But it also includes all the other necessary parties, including creditors, banks, and insurance companies. Don’t forget about the Social Security Administration, post office, and Medicare too.

Open an estate bank account

The executor has a lot of financial responsibilities and not just giving money away. He/she must also handle all financial liabilities.

The first order of business after filing the will should be to open an estate bank account.

When you file the will and death certificate, you’ll receive a letter of testamentary which declares you the executor and gives you certain rights, including opening an estate bank account.

The estate bank account is in your name, but with the title Executor, Estate of X (your relative’s name). This is how you sign all checks and credit card slips when managing the estate.

Pay debts and taxes

The executor must satisfy all debts before distributing any proceeds. All money to settle your debts comes from your estate, not the executor’s.

The only exception is if the executor co-signed any debt with you.

The executor must also file your final tax return. If the estate is large enough, there may be estate taxes too, which the executor must pay from the estate.

Gather and manage assets

The executor is responsible for gathering all assets. This takes time. Some are obvious, like the house or car. Others may take a little digging, like a life insurance policy or retirement accounts.

The executor must keep an inventory of all assets and cannot distribute anything until the will is through probate and he/she satisfies all debts.

The executor must manage/maintain all assets, including staying current on any debts tied to them, such as a mortgage or car payment.

If the house or car drains the estate too much, the executor may get permission to sell the assets and put the cash into the estate.

The only assets that don’t go through this process are any ‘payable on death accounts,’ such as bank accounts which transfer directly to the beneficiary as directed.

Distribute assets

Once the executor handles all debts and liabilities, he/she can distribute the assets.

They should exercise caution though as the executor can be responsible for any missing assets or miscalculations.

What Executors Can’t Do

Executors can’t do anything illegal or that goes against your final wishes. All executors have a fiduciary responsibility to act in your best interests.

This includes not:

  • Signing or altering the will
  • Stopping beneficiaries from contesting the will
  • Holding onto funds owed to beneficiaries
  • Using the estate funds as he/she wishes and not following your instructions
  • Refusing to exercise caution when handling your estate
  • Spending estate money frivolously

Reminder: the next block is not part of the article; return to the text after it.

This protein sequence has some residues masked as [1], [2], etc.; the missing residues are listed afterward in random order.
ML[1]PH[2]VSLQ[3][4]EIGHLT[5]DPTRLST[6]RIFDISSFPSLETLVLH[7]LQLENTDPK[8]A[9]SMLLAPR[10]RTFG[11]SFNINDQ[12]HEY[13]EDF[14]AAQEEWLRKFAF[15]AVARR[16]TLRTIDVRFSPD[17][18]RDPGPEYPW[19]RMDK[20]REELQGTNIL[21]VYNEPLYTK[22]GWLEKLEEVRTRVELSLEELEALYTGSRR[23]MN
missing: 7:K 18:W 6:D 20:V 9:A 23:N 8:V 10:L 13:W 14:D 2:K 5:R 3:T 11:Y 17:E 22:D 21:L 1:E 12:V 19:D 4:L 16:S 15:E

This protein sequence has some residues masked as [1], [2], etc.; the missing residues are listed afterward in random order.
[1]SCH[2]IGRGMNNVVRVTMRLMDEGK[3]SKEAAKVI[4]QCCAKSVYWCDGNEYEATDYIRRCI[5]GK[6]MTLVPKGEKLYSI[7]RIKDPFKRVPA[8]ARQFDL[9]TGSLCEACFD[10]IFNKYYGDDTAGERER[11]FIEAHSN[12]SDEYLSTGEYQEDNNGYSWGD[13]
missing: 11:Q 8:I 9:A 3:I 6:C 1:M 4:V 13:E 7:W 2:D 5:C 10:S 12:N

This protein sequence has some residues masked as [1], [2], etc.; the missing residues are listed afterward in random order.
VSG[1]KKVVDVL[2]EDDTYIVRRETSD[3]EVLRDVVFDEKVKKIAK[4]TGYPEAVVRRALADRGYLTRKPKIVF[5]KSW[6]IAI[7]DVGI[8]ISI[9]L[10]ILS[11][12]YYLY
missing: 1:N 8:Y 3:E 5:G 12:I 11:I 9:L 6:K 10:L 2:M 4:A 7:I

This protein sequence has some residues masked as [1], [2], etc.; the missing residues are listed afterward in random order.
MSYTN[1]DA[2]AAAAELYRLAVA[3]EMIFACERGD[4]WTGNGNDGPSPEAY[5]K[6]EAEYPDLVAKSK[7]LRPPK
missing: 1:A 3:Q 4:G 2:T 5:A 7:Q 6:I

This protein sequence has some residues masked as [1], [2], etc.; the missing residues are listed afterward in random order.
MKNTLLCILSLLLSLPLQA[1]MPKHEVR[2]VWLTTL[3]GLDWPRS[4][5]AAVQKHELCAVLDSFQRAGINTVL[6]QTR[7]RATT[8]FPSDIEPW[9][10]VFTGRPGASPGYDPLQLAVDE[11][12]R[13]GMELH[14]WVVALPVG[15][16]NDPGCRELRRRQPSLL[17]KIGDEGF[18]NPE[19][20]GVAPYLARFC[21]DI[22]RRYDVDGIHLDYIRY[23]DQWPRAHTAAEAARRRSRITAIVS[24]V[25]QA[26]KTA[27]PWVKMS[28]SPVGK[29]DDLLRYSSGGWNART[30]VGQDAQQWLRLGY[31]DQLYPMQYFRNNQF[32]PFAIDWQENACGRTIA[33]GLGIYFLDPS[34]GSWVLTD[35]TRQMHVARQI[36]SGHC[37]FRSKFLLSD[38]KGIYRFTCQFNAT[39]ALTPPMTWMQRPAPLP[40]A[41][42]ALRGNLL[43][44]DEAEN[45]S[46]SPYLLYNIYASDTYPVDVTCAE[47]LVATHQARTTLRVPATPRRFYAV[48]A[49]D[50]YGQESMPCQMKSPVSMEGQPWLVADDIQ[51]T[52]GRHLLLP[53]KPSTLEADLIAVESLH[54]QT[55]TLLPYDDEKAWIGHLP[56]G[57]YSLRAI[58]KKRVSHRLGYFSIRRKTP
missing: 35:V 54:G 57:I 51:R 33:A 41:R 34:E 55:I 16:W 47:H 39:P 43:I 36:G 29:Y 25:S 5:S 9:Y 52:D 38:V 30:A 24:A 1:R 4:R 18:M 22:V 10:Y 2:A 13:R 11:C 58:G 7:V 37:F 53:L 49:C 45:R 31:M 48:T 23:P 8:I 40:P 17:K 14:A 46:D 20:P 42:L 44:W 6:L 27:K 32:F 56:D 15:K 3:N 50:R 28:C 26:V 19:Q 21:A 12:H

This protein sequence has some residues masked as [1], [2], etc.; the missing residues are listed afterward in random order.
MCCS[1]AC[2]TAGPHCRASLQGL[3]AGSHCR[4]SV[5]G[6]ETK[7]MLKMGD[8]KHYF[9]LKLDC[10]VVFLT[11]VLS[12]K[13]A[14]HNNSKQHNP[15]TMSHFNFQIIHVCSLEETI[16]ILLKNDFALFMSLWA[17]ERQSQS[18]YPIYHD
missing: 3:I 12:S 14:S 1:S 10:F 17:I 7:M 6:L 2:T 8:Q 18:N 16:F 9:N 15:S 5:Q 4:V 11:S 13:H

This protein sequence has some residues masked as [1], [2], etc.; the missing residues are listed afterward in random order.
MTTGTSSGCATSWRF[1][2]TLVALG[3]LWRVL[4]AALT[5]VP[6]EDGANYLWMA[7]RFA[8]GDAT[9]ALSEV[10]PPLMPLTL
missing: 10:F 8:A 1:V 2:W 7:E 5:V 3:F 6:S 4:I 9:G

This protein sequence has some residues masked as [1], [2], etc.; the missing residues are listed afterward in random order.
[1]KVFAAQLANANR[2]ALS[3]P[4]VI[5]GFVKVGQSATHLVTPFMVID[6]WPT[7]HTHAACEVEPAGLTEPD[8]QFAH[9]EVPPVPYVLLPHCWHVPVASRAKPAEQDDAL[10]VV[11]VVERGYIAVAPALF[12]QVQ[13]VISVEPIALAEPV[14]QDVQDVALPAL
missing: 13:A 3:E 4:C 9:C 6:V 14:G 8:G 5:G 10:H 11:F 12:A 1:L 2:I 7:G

Responsibility To Beneficiaries

Executors must put beneficiaries first.

They do this by protecting the estate assets, acting impartial, and keeping solid financial paperwork so they can track or prove any financial transactions made with the estate’s funds.

The executor must protect the estate and follow the probate rules to the letter.

Executors must act promptly, recognize any conflicts of interest right away, and get legal advice if they are unsure how to proceed.

Common Questions

Do executors get paid?

Most executors receive payment from the estate. If you don’t explicitly state the amount the executor should receive, state law prevails.

The payment comes directly from the estate and counts as taxable income, whereas inheritance funds aren’t taxable.

Does the executor of a will have the final say?

Yes and no. The executor must act in the best interest of the estate and follow your directions to the letter.

An executor can take his case to court, though, and if done right, the court will consider the executor’s decision, especially if it doesn’t harm the beneficiaries.

Can an executor cheat beneficiaries?

No, the executor has the fiduciary responsibility to act in the best interest of the beneficiaries.

He/she cannot sell assets for less than their worth and/or try to stop beneficiaries from filing a lawsuit.

Can you withdraw money from an estate account?

Executors can only withdraw funds from an estate account once they have approval from probate and if the withdrawal meets what you stated.

Before the estate goes to probate, the executor cannot distribute any assets or make any changes.

What if no one wants to be the executor of an estate

If you are unable to name an executor before you pass or the executor you choose doesn’t want the job (or can’t fill it), the probate court will name an executor.

They try to keep it within the family, but sometimes appoint a neutral third party.

Does an executor have to be named in a will?

If you want a say in who executes your will, yes you must name him/her in your will. If you don’t, the court will appoint the executor for you.

Choosing the executor is a big decision. Talk to the person you have in mind, and make sure he/she is up to the task.

Never assume as it’s a large responsibility that requires time, some travel, and a lot of financial and sometimes emotional decisions.